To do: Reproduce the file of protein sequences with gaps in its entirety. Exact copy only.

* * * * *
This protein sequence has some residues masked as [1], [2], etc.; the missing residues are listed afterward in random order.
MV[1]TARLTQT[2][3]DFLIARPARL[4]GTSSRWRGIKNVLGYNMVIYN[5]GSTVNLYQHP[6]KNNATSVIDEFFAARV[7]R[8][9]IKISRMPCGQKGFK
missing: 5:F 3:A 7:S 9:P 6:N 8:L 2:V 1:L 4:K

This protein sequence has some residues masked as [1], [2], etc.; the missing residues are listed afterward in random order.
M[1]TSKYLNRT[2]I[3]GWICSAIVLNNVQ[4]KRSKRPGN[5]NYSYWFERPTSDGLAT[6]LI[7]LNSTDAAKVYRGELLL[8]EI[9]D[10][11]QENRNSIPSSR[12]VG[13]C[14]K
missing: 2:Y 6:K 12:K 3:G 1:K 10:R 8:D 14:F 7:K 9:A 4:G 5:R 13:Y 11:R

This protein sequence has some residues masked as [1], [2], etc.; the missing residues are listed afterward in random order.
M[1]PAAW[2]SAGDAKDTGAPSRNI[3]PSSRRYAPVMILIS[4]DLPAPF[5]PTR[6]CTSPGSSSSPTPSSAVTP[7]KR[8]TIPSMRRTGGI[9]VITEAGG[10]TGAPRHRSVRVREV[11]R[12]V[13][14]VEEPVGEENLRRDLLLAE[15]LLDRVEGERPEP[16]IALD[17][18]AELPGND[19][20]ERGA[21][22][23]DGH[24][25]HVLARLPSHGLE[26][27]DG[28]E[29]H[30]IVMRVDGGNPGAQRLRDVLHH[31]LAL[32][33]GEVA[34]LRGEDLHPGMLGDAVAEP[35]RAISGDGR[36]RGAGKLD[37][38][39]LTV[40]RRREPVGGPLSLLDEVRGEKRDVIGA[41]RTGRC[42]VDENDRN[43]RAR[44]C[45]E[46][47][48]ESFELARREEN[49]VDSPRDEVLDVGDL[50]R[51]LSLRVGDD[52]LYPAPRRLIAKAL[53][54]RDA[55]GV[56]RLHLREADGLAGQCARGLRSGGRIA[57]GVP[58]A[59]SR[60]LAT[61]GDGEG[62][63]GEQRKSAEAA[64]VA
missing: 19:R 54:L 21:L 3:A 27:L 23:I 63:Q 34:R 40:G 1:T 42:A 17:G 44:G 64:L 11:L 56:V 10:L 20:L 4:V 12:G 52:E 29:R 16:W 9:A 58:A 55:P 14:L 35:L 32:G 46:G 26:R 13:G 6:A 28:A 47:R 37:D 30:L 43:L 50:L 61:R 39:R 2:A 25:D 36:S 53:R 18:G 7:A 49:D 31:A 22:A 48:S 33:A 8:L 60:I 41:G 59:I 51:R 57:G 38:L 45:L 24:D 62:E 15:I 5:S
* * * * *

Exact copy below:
This protein sequence has some residues masked as [1], [2], etc.; the missing residues are listed afterward in random order.
MV[1]TARLTQT[2][3]DFLIARPARL[4]GTSSRWRGIKNVLGYNMVIYN[5]GSTVNLYQHP[6]KNNATSVIDEFFAARV[7]R[8][9]IKISRMPCGQKGFK
missing: 5:F 3:A 7:S 9:P 6:N 8:L 2:V 1:L 4:K

This protein sequence has some residues masked as [1], [2], etc.; the missing residues are listed afterward in random order.
M[1]TSKYLNRT[2]I[3]GWICSAIVLNNVQ[4]KRSKRPGN[5]NYSYWFERPTSDGLAT[6]LI[7]LNSTDAAKVYRGELLL[8]EI[9]D[10][11]QENRNSIPSSR[12]VG[13]C[14]K
missing: 2:Y 6:K 12:K 3:G 1:K 10:R 8:D 14:F 7:K 9:A 4:G 5:R 13:Y 11:R

This protein sequence has some residues masked as [1], [2], etc.; the missing residues are listed afterward in random order.
M[1]PAAW[2]SAGDAKDTGAPSRNI[3]PSSRRYAPVMILIS[4]DLPAPF[5]PTR[6]CTSPGSSSSPTPSSAVTP[7]KR[8]TIPSMRRTGGI[9]VITEAGG[10]TGAPRHRSVRVREV[11]R[12]V[13][14]VEEPVGEENLRRDLLLAE[15]LLDRVEGERPEP[16]IALD[17][18]AELPGND[19][20]ERGA[21][22][23]DGH[24][25]HVLARLPSHGLE[26][27]DG[28]E[29]H[30]IVMRVDGGNPGAQRLRDVLHH[31]LAL[32][33]GEVA[34]LRGEDLHPGMLGDAVAEP[35]RAISGDGR[36]RGAGKLD[37][38][39]LTV[40]RRREPVGGPLSLLDEVRGEKRDVIGA[41]RTGRC[42]VDENDRN[43]RAR[44]C[45]E[46][47][48]ESFELARREEN[49]VDSPRDEVLDVGDL[50]R[51]LSLRVGDD[52]LYPAPRRLIAKAL[53][54]RDA[55]GV[56]RLHLREADGLAGQCARGLRSGGRIA[57]GVP[58]A[59]SR[60]LAT[61]GDGEG[62][63]GEQRKSAEAA[64]VA
missing: 19:R 54:L 21:L 3:A 27:L 23:I 63:Q 34:R 40:G 1:T 42:A 17:G 44:G 64:L 11:L 56:V 10:L 20:L 4:V 12:G 52:E 29:R 16:W 9:A 58:A 55:P 14:L 35:L 32:G 46:G 26:R 13:G 6:A 28:A 47:R 37:D 30:L 43:L 50:L 61:R 39:R 2:A 25:D 36:S 53:R 18:G 7:A 49:D 31:A 22:A 48:S 33:A 8:L 60:I 41:G 59:I 51:R 57:G 38:L 45:L 24:D 62:E 15:I 5:S